According to a recent study of small business owners, inflation and supply chain issues are the biggest challenges entrepreneurs face, however, Black businesses are facing other unique hurdles that are specific to the Black community.
NBC News reports that in addition to supply chain issues and rising inflation, the study shows Black businesses and entrepreneurs are also dealing with structural inequities built into the Paycheck Protection Program (PPP), in addition to the struggles Black men and women face in the banking industry.
“We know that when something is bad for all small businesses in America, it’s worse for Black-owned businesses,” economist Nicholas J. Hill, the Dean of the School of Business at HBCU Claflin University told NBC. “So, if there’s any type of economic shock or supply shock, like the pandemic, it is going to hit us a lot harder.”
Black businesses still struggle to get loans from large banks, even if they have good credit and a solid financial history. As a result, Black entrepreneurs are forced to go to Local Initiatives Support Corporations (LISCs) and Community Development Financial Institutions (CDFIs) to get funding. Maya Barfield, who owns an animal hospital in Dallas, experienced it when she and her husband were denied bank loans, but received one from an LISC.
“You put together a great portfolio and it’s not enough,” Barfield told NBC. “A process that should take 30 to 45 days took us six months. It was exhausting. Our white counterparts who are on equal footing had no such problems.”
To help Black businesses and entrepreneurs with financing, a number of Black celebrities and entrepreneurs, including tennis star Serena Williams and musician Pharrell Williams, have started venture capital funds in order to provide seed funding, technical support, and more to Black businesses.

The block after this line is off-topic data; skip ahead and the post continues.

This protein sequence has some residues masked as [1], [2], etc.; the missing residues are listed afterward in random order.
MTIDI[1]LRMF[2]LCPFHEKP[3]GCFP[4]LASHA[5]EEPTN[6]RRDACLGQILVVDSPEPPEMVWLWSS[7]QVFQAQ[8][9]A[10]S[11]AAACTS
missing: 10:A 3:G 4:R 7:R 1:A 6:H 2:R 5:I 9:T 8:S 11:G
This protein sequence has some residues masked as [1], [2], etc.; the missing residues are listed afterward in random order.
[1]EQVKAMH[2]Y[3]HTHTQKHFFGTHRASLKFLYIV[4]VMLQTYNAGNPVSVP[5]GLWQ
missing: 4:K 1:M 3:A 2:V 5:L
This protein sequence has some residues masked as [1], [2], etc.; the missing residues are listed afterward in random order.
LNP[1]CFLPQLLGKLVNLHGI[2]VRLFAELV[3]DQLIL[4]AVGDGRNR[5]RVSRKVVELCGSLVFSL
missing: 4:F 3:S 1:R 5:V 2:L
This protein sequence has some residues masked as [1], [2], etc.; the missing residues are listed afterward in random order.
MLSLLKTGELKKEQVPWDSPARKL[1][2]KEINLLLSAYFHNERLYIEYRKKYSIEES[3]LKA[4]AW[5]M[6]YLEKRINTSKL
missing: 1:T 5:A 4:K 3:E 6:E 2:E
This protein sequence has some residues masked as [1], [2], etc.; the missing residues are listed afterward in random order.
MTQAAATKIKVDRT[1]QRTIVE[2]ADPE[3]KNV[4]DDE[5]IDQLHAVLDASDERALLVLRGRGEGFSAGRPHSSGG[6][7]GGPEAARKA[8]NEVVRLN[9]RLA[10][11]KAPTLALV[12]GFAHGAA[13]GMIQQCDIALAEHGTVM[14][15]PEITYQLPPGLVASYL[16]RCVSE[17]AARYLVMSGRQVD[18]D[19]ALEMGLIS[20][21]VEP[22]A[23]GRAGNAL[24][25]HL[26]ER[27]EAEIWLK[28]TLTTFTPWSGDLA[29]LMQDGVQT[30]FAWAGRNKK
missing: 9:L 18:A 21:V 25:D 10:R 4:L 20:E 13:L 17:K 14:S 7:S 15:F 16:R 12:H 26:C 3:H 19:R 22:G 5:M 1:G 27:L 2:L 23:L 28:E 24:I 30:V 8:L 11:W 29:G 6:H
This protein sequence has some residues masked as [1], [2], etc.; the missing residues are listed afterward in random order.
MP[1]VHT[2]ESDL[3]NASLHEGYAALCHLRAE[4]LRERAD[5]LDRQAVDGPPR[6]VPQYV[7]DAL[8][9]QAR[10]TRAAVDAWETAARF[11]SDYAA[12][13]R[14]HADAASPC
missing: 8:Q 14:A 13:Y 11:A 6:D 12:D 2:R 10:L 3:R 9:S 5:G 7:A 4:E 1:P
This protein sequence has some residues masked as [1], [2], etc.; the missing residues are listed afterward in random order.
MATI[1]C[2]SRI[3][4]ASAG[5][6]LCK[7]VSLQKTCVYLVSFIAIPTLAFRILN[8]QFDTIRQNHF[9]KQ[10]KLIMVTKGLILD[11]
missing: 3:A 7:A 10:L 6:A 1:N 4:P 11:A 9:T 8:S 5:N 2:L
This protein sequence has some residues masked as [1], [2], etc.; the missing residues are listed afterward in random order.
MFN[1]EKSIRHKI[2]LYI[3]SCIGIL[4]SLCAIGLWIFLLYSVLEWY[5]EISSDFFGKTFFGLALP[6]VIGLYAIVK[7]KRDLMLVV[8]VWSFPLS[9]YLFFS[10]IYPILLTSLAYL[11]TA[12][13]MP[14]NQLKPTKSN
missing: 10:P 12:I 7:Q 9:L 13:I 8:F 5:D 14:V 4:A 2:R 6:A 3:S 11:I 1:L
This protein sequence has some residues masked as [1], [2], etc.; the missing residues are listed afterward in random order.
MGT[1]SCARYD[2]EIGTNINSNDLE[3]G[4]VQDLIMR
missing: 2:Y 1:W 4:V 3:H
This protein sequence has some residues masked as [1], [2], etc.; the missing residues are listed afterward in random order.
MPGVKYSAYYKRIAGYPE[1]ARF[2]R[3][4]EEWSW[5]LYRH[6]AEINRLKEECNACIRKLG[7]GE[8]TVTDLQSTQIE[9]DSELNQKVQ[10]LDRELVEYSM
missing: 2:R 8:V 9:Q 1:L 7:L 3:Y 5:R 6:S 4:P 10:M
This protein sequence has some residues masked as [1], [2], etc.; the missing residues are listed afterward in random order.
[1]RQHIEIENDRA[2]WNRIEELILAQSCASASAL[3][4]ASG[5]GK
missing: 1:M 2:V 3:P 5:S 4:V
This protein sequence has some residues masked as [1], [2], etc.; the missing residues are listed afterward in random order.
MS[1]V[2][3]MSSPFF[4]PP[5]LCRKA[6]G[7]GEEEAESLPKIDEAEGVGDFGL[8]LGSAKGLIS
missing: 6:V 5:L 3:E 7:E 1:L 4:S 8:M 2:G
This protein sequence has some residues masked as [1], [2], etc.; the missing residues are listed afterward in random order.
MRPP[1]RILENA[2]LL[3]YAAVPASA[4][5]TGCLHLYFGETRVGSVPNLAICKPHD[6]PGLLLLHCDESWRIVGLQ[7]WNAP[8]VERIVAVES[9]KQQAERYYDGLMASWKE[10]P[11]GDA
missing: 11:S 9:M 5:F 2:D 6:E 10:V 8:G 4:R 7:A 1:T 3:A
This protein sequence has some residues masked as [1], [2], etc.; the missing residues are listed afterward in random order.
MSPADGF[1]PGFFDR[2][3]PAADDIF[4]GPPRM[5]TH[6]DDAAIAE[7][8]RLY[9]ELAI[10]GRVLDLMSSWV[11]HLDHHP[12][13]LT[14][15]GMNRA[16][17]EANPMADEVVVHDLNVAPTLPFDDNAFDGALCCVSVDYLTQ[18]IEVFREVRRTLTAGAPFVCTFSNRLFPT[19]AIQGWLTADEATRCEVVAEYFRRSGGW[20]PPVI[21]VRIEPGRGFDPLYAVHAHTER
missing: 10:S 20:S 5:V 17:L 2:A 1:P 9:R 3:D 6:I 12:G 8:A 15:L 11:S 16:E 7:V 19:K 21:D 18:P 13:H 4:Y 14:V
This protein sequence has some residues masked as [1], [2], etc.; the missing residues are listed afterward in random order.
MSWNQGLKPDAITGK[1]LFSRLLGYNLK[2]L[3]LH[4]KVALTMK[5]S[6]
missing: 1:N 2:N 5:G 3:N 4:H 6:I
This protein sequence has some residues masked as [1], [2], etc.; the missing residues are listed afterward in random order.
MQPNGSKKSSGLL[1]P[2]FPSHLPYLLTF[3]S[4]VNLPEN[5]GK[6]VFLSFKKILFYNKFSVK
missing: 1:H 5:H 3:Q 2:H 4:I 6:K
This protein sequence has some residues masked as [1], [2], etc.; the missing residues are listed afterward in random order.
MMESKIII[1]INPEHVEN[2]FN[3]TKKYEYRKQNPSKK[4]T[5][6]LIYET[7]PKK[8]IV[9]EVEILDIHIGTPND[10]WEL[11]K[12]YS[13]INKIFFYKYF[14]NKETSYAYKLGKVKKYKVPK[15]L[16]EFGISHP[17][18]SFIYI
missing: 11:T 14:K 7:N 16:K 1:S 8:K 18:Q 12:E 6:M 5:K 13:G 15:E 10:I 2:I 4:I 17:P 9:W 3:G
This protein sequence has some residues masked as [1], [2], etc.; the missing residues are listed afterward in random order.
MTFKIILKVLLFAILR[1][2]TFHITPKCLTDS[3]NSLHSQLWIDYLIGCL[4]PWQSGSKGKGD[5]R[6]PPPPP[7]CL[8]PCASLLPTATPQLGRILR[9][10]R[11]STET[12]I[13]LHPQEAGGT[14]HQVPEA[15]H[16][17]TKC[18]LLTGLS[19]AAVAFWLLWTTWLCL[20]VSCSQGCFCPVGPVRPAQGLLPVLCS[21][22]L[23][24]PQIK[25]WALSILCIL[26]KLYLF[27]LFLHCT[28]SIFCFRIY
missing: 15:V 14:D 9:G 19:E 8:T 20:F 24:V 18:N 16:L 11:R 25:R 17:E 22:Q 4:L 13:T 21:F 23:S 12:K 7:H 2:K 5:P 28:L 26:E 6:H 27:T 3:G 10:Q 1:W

Another issue is that the motivations of Black workers, especially young ones, are changing. According to a survey by Future Forum, Black workers are looking for more flexible work schedules, instead of the traditional 9 to 5 workday. The survey reports that 83% of Black workers are looking for a better work-life balance, which, according to the survey, is creating a labor shortage for Black businesses serving Black communities.
Keith Millner, who owns a Jersey Mike’s sandwich shop with his wife and two friends in an area of Atlanta with a large Black demographic and workforce, said the statistic is in line with staffing issues they’ve experienced.
“Their freedom and flexibility in their schedule are more important to them than a regular paycheck,” Millner told NBC. “And so, they will drive Uber or Lyft. They will take the occasional odd job or they’ll go work for a moving company for a day or two or they’ll take four roommates so that they can split their rent. They’re making a lot of different choices from a lifestyle standpoint. And it impacts business.”